Consultant skills 

Questioning is key to understand the candidate.  Encourage your candidate to provide detailed responses, ask probing question to illicit more information about their experiences and their direct involvement in activities and projects. 

Listen!  This should go without saying, but listening actively is actually a really hard skill; particularly for hiring managers who infrequently interview or who have a “tell” or “talk” approach!  Watch out for your own listening sins.  Mentally finishing someone’s story when they’re still talking or jumping to assumptions about what they mean or be thinking of what we’re about to say next! Summarising and reflecting back what you’ve understood can be a useful way to keep focus and demonstrate a genuine interest in what’s been shared. 

Culture, values and behaviours matter! 

Giving a good, honest summary of your culture is really important, even if it’s not where you’d like it to be. It’s important candidates know what they could be signing up to, as well as where you’re headed as a business.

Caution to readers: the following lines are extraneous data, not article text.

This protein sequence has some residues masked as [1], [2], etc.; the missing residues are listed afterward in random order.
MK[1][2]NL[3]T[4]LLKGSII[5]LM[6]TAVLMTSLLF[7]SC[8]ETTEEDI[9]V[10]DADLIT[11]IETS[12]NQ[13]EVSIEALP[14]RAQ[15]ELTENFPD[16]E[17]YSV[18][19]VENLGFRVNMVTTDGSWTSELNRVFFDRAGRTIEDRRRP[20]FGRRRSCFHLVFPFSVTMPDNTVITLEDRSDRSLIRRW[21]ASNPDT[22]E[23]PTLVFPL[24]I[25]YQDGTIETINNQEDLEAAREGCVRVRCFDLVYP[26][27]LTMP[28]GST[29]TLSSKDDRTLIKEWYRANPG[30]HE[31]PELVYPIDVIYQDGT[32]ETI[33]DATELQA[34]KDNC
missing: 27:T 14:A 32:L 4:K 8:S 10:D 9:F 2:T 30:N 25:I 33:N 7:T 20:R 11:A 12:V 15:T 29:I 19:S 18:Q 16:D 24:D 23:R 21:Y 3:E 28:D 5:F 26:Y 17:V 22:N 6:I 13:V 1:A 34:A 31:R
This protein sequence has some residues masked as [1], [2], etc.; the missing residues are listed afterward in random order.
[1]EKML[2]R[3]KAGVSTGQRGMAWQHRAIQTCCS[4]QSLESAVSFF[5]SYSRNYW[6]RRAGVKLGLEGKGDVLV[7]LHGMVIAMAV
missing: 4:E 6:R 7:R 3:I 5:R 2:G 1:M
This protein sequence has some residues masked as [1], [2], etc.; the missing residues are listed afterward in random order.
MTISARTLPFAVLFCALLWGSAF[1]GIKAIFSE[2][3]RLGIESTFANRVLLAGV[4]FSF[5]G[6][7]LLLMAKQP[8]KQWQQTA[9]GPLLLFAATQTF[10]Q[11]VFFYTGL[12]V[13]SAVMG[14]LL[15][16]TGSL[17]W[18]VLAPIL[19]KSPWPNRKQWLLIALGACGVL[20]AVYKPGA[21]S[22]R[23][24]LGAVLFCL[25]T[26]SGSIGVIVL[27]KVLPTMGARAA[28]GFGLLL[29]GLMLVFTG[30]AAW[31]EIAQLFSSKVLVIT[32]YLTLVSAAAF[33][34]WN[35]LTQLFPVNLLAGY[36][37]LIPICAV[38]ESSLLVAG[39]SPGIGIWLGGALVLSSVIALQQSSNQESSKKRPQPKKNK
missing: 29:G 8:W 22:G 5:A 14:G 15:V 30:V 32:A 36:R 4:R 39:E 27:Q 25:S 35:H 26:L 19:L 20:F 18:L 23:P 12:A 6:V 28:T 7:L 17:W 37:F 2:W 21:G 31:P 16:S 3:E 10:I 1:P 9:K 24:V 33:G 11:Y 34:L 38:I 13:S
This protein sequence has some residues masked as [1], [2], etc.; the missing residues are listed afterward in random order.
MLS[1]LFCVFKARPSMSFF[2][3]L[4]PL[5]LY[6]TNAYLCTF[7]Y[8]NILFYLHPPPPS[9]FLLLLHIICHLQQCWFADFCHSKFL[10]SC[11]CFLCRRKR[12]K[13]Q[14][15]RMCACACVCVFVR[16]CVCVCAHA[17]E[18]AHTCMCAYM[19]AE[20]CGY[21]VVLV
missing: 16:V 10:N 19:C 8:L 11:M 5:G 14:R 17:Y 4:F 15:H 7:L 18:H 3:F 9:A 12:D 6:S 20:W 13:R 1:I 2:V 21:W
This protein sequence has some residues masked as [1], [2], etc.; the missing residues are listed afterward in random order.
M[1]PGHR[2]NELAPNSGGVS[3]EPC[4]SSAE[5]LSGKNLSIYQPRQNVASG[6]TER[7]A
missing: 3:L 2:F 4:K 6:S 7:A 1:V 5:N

Ask questions about previous working cultures, the kinds of culture they work best in and why, preferred work environment etc. It’s also really important to talk leadership here and why the hiring manager is important to be included in the process.  They will have their own style, and letting candidates know what is expected, such as “I’m really hands-off and give a lot of autonomy” will be music to some people’s ears; others needing more of a helping hand and regular contact may struggle with this approach. 

If the culture doesn’t fit the candidate, then this is a major red flag!  The culture is unlikely to change quickly or at all and is often the reason why people end up leaving a role; either by their own choice or by the company making that choice for them! 

What’s the job really about? 

Offer as much information you can about the role, where it sits in the wider business, their team (ideal if you can intro a couple of colleagues) and about the company. Allow candidates to gain a better understanding of what to expect and to ask questions.